Health organizations have had some success over the years in getting their message out on how to prevent AIDS. But they may have overlooked one key group. At last count, CBS News correspondent Jim Acosta reports, nearly 27 percent of people living with AIDS in America were 50 or older.
They are people like Sue Saunders, who behind her sewing machine may look like a typical senior — that is, until she takes the six different medications she needs every day for HIV.
At 73, she's the new, more mature face of AIDS.
"Everybody thought that when you're 50 years old, you died from the neck down. And nobody had sex when you're over 50," says Saunders. But she adds, "that's not the case."
Certainly not for Saunders, who contracted HIV from her boyfriend when she was 56.
Since then she's appeared on talk shows and before senior groups in South Florida warning of the dangers of unprotected sex.
"All these older people are so glad to finally talk about sex," she says.
And it's about time. During the last decade, AIDS cases among the over-50 crowd have soared from 16,000 in 1995 to 90,000 in 2003 — a 500 percent increase.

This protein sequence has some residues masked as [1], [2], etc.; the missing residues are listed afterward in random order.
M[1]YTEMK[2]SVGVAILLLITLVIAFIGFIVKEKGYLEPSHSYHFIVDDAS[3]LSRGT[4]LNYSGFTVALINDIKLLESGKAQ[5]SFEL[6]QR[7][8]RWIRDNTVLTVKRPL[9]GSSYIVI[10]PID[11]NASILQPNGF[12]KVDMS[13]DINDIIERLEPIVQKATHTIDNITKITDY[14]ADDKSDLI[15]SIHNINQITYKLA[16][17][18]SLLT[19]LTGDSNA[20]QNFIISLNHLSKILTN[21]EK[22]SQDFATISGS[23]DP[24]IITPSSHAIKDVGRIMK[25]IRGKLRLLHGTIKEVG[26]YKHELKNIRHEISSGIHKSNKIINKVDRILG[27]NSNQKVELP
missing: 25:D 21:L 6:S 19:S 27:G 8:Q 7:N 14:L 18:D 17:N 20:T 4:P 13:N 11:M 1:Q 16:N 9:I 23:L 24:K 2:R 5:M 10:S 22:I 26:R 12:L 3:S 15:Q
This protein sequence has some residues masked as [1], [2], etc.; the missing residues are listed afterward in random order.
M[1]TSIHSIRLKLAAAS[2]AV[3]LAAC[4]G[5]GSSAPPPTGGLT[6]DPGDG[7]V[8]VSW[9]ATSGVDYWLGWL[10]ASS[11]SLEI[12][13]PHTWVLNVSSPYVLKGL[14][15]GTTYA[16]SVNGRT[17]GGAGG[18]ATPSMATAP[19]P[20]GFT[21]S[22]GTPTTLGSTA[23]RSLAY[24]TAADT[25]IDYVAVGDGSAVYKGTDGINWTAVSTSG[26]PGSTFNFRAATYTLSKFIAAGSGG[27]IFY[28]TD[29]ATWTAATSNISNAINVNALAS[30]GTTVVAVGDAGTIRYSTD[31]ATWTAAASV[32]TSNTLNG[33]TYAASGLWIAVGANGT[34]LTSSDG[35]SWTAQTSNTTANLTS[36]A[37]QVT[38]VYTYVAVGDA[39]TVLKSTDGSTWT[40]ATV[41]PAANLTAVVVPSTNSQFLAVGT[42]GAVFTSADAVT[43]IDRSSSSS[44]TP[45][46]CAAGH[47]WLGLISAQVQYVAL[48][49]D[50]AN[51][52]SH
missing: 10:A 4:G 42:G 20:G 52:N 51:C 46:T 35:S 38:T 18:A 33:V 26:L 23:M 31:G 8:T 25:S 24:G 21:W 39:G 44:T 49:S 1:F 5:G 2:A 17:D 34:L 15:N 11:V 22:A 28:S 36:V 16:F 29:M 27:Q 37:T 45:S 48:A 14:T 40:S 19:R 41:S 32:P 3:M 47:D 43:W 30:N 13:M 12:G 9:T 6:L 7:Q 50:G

AIDS activists say that due to Viagra and similar drugs, older Americans are sexually active like never before. That's a message Saunders says she has the toughest time getting across to older men.
"If the man can drive at night, he's got a harem," says Saunders. "Probably couldn't get a date when he was 18 years old, and now he's the belle of the ball. 'Condo Cowboys' we call 'em."
But older women also share some responsibility. Many who've passed menopause don't use protection because they won't get pregnant.
As seniors need more education about AIDS, so do their doctors. Many of the symptoms of HIV, such as sweating and dementia, are similar to the signs of aging.
"They think it can't happen to them," says Saunders. "It can happen to someone else. But it can't happen to them."
Sue Saunders says she's proof that it can.
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